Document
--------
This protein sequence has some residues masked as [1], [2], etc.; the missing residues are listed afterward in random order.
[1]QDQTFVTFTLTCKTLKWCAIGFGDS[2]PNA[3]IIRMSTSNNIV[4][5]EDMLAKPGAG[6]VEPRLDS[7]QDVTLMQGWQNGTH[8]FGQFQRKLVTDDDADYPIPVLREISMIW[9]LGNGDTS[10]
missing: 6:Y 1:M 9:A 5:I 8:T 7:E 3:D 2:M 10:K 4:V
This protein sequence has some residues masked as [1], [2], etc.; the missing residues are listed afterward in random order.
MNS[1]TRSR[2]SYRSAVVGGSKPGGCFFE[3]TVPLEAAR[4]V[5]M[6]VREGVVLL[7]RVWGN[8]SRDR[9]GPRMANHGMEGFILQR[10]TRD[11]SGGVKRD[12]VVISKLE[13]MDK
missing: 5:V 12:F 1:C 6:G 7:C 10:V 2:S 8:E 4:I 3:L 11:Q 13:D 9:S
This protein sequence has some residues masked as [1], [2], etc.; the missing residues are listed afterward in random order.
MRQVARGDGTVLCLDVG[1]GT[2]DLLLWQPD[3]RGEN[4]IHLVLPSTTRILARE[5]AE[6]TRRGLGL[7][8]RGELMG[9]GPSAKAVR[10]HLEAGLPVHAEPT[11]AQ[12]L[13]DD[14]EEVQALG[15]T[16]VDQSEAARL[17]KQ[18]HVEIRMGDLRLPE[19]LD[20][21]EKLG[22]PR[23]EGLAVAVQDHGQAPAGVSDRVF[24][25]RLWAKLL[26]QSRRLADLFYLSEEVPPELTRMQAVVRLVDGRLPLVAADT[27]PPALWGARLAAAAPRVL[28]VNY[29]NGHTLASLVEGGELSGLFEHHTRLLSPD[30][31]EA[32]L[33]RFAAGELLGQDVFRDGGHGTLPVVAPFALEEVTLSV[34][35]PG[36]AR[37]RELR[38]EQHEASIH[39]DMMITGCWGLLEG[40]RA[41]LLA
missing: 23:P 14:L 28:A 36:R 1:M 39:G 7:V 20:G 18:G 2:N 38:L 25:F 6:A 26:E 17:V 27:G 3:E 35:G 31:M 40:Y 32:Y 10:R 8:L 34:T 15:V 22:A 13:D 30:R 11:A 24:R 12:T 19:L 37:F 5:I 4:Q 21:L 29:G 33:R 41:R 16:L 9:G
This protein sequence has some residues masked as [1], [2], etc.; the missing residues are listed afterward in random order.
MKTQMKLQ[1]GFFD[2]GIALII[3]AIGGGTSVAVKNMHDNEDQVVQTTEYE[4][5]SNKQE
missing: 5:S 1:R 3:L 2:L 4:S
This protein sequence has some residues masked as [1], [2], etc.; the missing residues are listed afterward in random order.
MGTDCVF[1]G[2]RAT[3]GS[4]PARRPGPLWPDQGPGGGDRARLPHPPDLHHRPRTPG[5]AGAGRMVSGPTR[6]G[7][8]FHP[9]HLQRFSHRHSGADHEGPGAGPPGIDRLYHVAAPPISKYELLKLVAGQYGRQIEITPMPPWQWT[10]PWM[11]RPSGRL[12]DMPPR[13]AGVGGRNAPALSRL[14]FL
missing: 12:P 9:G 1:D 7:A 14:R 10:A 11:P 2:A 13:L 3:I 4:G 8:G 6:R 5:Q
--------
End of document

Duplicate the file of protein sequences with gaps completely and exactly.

This protein sequence has some residues masked as [1], [2], etc.; the missing residues are listed afterward in random order.
[1]QDQTFVTFTLTCKTLKWCAIGFGDS[2]PNA[3]IIRMSTSNNIV[4][5]EDMLAKPGAG[6]VEPRLDS[7]QDVTLMQGWQNGTH[8]FGQFQRKLVTDDDADYPIPVLREISMIW[9]LGNGDTS[10]
missing: 6:Y 1:M 9:A 5:I 8:T 7:E 3:D 2:M 10:K 4:V
This protein sequence has some residues masked as [1], [2], etc.; the missing residues are listed afterward in random order.
MNS[1]TRSR[2]SYRSAVVGGSKPGGCFFE[3]TVPLEAAR[4]V[5]M[6]VREGVVLL[7]RVWGN[8]SRDR[9]GPRMANHGMEGFILQR[10]TRD[11]SGGVKRD[12]VVISKLE[13]MDK
missing: 5:V 12:F 1:C 6:G 7:C 10:V 2:S 8:E 4:I 3:L 11:Q 13:D 9:S
This protein sequence has some residues masked as [1], [2], etc.; the missing residues are listed afterward in random order.
MRQVARGDGTVLCLDVG[1]GT[2]DLLLWQPD[3]RGEN[4]IHLVLPSTTRILARE[5]AE[6]TRRGLGL[7][8]RGELMG[9]GPSAKAVR[10]HLEAGLPVHAEPT[11]AQ[12]L[13]DD[14]EEVQALG[15]T[16]VDQSEAARL[17]KQ[18]HVEIRMGDLRLPE[19]LD[20][21]EKLG[22]PR[23]EGLAVAVQDHGQAPAGVSDRVF[24][25]RLWAKLL[26]QSRRLADLFYLSEEVPPELTRMQAVVRLVDGRLPLVAADT[27]PPALWGARLAAAAPRVL[28]VNY[29]NGHTLASLVEGGELSGLFEHHTRLLSPD[30][31]EA[32]L[33]RFAAGELLGQDVFRDGGHGTLPVVAPFALEEVTLSV[34][35]PG[36]AR[37]RELR[38]EQHEASIH[39]DMMITGCWGLLEG[40]RA[41]LLA
missing: 23:P 14:L 28:A 36:R 1:M 39:G 7:V 20:G 18:G 2:N 38:L 25:F 6:A 26:E 17:V 27:G 3:E 35:G 31:M 40:Y 32:Y 10:R 8:L 34:T 15:V 22:A 13:D 30:R 11:A 24:R 12:T 19:L 37:F 5:I 4:Q 21:L 29:G 33:R 41:R 16:L 9:G
This protein sequence has some residues masked as [1], [2], etc.; the missing residues are listed afterward in random order.
MKTQMKLQ[1]GFFD[2]GIALII[3]AIGGGTSVAVKNMHDNEDQVVQTTEYE[4][5]SNKQE
missing: 5:S 1:R 3:L 2:L 4:S
This protein sequence has some residues masked as [1], [2], etc.; the missing residues are listed afterward in random order.
MGTDCVF[1]G[2]RAT[3]GS[4]PARRPGPLWPDQGPGGGDRARLPHPPDLHHRPRTPG[5]AGAGRMVSGPTR[6]G[7][8]FHP[9]HLQRFSHRHSGADHEGPGAGPPGIDRLYHVAAPPISKYELLKLVAGQYGRQIEITPMPPWQWT[10]PWM[11]RPSGRL[12]DMPPR[13]AGVGGRNAPALSRL[14]FL
missing: 12:P 9:G 1:D 7:A 14:R 10:A 11:P 2:A 13:L 3:I 4:G 8:G 6:R 5:Q